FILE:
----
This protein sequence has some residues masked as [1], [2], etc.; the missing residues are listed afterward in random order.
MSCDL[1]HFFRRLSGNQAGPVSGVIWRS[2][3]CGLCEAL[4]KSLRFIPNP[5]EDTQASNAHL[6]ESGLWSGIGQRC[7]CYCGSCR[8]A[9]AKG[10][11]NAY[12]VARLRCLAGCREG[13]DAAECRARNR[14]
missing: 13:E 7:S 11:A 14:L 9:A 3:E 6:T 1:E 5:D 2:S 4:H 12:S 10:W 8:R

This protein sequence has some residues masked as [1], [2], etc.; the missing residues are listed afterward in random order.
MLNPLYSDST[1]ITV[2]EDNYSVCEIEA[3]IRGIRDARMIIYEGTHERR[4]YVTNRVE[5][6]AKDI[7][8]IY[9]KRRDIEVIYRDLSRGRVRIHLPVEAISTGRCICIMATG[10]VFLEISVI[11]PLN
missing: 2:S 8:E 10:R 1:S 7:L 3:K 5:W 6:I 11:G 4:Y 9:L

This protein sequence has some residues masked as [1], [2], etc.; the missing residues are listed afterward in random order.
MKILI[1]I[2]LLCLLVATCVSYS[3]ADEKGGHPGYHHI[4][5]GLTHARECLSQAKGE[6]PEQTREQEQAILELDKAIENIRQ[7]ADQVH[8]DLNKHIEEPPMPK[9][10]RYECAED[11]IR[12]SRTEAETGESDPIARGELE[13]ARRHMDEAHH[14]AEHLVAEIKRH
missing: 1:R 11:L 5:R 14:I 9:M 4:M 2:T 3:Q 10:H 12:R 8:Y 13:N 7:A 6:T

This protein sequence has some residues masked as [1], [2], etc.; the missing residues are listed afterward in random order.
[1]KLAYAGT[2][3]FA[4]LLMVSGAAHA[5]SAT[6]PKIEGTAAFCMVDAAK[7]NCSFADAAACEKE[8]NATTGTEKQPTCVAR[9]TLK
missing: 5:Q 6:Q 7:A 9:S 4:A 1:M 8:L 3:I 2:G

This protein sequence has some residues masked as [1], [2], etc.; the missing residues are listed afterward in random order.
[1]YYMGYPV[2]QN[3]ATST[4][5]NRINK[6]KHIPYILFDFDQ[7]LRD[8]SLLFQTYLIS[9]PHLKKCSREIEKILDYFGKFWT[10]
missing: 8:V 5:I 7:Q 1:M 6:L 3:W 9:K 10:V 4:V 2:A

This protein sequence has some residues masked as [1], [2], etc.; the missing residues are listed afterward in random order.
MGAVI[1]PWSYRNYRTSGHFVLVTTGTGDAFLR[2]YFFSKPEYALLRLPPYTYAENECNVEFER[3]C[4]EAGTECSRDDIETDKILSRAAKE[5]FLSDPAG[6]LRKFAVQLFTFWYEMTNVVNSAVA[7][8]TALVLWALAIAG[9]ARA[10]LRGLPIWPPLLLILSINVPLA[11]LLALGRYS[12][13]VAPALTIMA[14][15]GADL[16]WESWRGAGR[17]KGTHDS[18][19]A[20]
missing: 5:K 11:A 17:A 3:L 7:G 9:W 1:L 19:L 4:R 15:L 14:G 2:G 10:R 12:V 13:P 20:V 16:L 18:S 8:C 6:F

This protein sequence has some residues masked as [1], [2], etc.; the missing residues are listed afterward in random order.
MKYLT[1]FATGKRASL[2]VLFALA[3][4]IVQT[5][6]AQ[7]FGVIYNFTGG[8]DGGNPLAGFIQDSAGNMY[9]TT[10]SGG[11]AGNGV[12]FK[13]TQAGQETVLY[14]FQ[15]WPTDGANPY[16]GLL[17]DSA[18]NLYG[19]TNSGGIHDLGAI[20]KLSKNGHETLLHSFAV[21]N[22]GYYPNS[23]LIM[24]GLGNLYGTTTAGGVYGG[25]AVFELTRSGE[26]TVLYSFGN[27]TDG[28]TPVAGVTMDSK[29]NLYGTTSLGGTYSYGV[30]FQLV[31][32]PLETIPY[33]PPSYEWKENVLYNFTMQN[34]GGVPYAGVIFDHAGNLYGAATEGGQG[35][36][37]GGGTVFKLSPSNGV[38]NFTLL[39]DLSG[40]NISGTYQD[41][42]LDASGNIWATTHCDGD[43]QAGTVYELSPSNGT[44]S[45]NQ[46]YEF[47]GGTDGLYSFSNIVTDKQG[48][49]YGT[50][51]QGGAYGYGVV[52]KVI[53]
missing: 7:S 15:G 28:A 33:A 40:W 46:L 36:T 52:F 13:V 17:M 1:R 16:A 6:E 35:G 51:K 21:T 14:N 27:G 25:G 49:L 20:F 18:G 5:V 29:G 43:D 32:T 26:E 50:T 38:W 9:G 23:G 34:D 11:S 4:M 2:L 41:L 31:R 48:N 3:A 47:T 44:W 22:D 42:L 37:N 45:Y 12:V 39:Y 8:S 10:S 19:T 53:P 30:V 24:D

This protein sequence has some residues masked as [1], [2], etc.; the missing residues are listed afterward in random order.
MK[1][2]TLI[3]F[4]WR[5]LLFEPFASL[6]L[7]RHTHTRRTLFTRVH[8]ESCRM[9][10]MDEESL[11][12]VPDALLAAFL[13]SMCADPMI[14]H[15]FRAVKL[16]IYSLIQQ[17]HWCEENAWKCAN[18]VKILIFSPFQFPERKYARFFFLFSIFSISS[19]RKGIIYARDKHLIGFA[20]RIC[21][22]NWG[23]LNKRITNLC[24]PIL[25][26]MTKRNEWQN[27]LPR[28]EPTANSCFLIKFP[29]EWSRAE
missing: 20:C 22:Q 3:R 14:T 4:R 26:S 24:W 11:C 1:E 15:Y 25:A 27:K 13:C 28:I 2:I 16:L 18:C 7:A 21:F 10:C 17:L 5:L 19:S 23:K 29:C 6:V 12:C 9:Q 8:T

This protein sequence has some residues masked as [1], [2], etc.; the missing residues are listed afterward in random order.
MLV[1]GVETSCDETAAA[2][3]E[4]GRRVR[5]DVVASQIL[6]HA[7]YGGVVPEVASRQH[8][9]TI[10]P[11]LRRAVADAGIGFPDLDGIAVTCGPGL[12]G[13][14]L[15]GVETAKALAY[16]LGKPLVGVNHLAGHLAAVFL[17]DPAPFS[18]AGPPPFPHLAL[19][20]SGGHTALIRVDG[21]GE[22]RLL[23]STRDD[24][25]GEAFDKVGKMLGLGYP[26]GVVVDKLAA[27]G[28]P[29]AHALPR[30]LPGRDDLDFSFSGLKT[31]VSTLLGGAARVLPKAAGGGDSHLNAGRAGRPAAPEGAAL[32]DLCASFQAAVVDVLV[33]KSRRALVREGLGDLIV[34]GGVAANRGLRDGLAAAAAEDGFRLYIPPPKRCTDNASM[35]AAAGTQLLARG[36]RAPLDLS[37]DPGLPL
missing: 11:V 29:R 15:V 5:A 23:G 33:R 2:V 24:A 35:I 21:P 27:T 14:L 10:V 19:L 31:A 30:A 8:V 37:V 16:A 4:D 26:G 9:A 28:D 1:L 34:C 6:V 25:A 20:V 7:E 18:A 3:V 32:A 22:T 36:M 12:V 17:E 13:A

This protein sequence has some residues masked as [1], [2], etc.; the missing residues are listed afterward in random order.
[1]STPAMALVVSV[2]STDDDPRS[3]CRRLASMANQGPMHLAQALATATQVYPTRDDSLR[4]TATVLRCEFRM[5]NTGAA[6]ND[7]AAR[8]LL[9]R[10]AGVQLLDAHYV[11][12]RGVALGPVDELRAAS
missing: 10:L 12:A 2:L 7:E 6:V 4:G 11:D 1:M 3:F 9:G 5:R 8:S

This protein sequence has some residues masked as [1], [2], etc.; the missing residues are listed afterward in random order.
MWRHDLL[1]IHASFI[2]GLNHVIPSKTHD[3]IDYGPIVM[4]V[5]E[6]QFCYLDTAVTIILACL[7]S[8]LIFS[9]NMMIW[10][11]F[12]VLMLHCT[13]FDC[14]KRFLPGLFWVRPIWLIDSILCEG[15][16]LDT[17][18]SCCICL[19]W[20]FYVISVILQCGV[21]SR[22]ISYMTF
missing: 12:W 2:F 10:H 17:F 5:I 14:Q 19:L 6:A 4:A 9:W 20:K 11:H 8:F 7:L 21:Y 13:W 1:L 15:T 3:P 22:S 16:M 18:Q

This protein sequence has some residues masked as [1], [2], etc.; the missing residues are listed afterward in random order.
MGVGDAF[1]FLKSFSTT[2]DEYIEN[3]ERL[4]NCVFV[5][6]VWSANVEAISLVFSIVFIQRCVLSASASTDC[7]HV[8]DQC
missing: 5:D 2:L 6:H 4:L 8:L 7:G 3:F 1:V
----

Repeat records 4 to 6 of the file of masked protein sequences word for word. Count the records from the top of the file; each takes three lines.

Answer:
This protein sequence has some residues masked as [1], [2], etc.; the missing residues are listed afterward in random order.
[1]KLAYAGT[2][3]FA[4]LLMVSGAAHA[5]SAT[6]PKIEGTAAFCMVDAAK[7]NCSFADAAACEKE[8]NATTGTEKQPTCVAR[9]TLK
missing: 5:Q 6:Q 7:A 9:S 4:A 1:M 8:L 3:I 2:G

This protein sequence has some residues masked as [1], [2], etc.; the missing residues are listed afterward in random order.
[1]YYMGYPV[2]QN[3]ATST[4][5]NRINK[6]KHIPYILFDFDQ[7]LRD[8]SLLFQTYLIS[9]PHLKKCSREIEKILDYFGKFWT[10]
missing: 8:V 5:I 7:Q 1:M 6:L 3:W 9:K 10:V 4:V 2:A

This protein sequence has some residues masked as [1], [2], etc.; the missing residues are listed afterward in random order.
MGAVI[1]PWSYRNYRTSGHFVLVTTGTGDAFLR[2]YFFSKPEYALLRLPPYTYAENECNVEFER[3]C[4]EAGTECSRDDIETDKILSRAAKE[5]FLSDPAG[6]LRKFAVQLFTFWYEMTNVVNSAVA[7][8]TALVLWALAIAG[9]ARA[10]LRGLPIWPPLLLILSINVPLA[11]LLALGRYS[12][13]VAPALTIMA[14][15]GADL[16]WESWRGAGR[17]KGTHDS[18][19]A[20]
missing: 5:K 11:A 17:A 3:L 7:G 9:W 1:L 19:L 4:R 15:L 14:G 2:G 10:R 12:V 13:P 20:V 16:L 18:S 8:C 6:F